After Supreme Court rap, the telecom department began issuing orders, directing companies such as Bharti Airtel and Vodafone Idea to clear dues before Friday midnight.
The DoT, which faced the ire of the Supreme Court for putting on hold recovery of dues from telecom companies, started issuing circle or zone-wise demand notices to firms, an order seen by PTI said.
The order issued on Friday by the UP (West) Telecom Circle asked "all telecom service providers" to clear dues by 11.59 pm Friday.
"With reference to subject cited above, you are hereby directed to make the payment of outstanding dues of licence fee and spectrum usage charges by 14.02.2020, 11:59 PM positively," it said.
One of the telecom operators, who did not wish to be named, confirmed the receipt of the said order from the circle.
While in all, 15 entities owe the government Rs 1.47 lakh crore—Rs 92,642 crore in unpaid licence fee and another Rs 55,054 crore in outstanding spectrum usage charges—it is not immediately clear just how much of that has been sought by the government by midnight tonight.
The order issued the circle-based Controller of Communication Accounts came after the telecom department earlier on Friday withdrew its order that asked for no coercive action against telecom companies defaulting on statutory dues payment.
The circular was withdrawn by the telecom department immediately after the Supreme Court took a strong view of non-compliance in payment of dues by telecom companies.
The DoT order issued to its field offices subsequently had asked for "immediate necessary action" in compliance with the October judgment of the Supreme Court.
The direction by the DoT had said its previous order dated January 23, 2020 "stands withdrawn with immediate effect".
"It is directed to take immediate necessary action in compliance with the judgement dated October 24, 2019 of the Supreme Court," said the fresh order issued by the DoT.
The Supreme Court on Friday directed the managing directors and directors of telcos and other firms to explain why contempt action be not taken against them for non-compliance of its order to pay adjusted gross revenue (AGR) of Rs 1.47 lakh crore to the Department of Telecommunications.
Taking strong note of the non-compliance of its order, a bench of Justice Arun Mishra, Justice S. Abdul Nazeer and Justice M.R. Shah expressed anguish over the order passed by DoT's desk officer, staying the effect of its verdict in AGR matter.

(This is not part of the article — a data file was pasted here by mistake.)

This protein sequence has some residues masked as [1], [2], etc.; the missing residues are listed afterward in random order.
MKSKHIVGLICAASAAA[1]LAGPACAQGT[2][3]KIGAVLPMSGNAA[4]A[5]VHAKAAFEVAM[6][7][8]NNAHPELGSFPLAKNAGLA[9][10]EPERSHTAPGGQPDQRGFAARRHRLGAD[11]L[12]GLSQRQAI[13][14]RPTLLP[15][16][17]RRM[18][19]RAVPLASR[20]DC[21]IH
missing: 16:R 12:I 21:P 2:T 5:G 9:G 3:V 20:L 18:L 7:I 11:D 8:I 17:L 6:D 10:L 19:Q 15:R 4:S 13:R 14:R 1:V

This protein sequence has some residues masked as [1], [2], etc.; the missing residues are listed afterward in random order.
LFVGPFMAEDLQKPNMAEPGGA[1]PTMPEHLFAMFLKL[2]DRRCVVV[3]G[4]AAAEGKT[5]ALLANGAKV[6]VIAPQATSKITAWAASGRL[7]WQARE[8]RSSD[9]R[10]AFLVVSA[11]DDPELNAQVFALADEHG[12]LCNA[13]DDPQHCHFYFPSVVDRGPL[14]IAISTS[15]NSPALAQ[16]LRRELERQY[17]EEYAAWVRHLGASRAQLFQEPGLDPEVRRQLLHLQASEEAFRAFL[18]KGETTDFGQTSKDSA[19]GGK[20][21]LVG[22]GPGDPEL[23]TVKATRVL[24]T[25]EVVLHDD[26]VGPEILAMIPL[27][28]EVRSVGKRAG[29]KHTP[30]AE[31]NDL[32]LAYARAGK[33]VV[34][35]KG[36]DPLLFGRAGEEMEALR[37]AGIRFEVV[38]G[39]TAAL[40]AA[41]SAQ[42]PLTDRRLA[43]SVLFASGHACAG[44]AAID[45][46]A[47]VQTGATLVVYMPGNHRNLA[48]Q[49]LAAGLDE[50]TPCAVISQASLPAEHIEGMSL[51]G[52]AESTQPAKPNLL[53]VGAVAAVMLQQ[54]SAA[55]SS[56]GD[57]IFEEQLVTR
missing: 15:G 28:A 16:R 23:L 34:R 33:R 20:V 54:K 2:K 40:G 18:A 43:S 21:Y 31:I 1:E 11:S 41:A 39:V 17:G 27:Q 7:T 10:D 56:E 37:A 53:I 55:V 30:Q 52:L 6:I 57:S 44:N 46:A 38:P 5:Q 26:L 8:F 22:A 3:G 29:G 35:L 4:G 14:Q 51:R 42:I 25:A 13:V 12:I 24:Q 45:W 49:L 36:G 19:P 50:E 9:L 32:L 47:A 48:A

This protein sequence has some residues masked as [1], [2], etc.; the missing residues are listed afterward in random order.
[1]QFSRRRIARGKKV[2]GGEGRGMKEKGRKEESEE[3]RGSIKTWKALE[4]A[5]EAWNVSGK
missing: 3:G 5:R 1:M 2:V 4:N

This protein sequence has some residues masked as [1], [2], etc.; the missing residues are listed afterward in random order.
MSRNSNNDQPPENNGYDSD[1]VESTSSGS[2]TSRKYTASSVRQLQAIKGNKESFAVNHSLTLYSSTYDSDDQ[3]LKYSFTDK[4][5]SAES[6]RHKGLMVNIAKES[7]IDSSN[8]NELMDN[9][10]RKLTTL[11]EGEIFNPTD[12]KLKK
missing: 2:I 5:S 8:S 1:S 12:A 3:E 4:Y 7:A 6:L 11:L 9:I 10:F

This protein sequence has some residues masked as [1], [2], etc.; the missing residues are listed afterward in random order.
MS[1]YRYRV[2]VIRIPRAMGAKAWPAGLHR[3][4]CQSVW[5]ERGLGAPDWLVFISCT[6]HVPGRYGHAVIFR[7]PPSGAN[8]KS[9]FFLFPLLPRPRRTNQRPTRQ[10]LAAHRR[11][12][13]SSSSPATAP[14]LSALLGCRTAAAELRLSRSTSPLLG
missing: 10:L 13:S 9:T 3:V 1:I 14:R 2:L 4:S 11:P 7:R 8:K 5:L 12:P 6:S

Of the three private players operating in the Indian telecom market, Vodafone Idea is considered to be in the most vulnerable position.
Vodafone Idea is staring at dues worth Rs 53,000 crore that includes up to Rs 24,729 crore of spectrum dues and another Rs 28,309 crore in licence fee, and the company had earlier warned of shutdown if no relief was given.
Vodafone Idea in its earnings statement on Thursday had also sounded out warnings on "material uncertainty" casting "significant doubt" on its ability to continue as a going concern.
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VIL had said on Thursday that the company's ability to continue as a going concern is essentially dependent on a positive outcome of its modification application in the Supreme Court on the AGR matter and any relief from the telecom department on payments.
Last week, Vodafone CEO Nick Read had said the situation in India is critical, following the AGR ruling of the Supreme Court. The British telecom major holds 45.39 per cent stake in VIL.
VIL had suffered staggering Rs 50,922 crore loss in the September quarter (highest ever loss posted by any Indian corporate), when it had made provisions for statutory dues following the Supreme Court's order in the adjusted gross revenue matter, although its losses in December quarter narrowed to Rs 6,439 crore.
Rival Bharti Airtel's liabilities added up to nearly Rs 35,586 crore, including licence fee and spectrum usage charge dues. But, Airtel had already said that the previously-mentioned material uncertainty on the group's ability to continue as a going concern "no longer exists" after the recent Rs 21,502 crore fund raising by it.
Most of the remaining liability is with state-owned BSNL/MTNL and some of the shut/bankrupt telecom companies.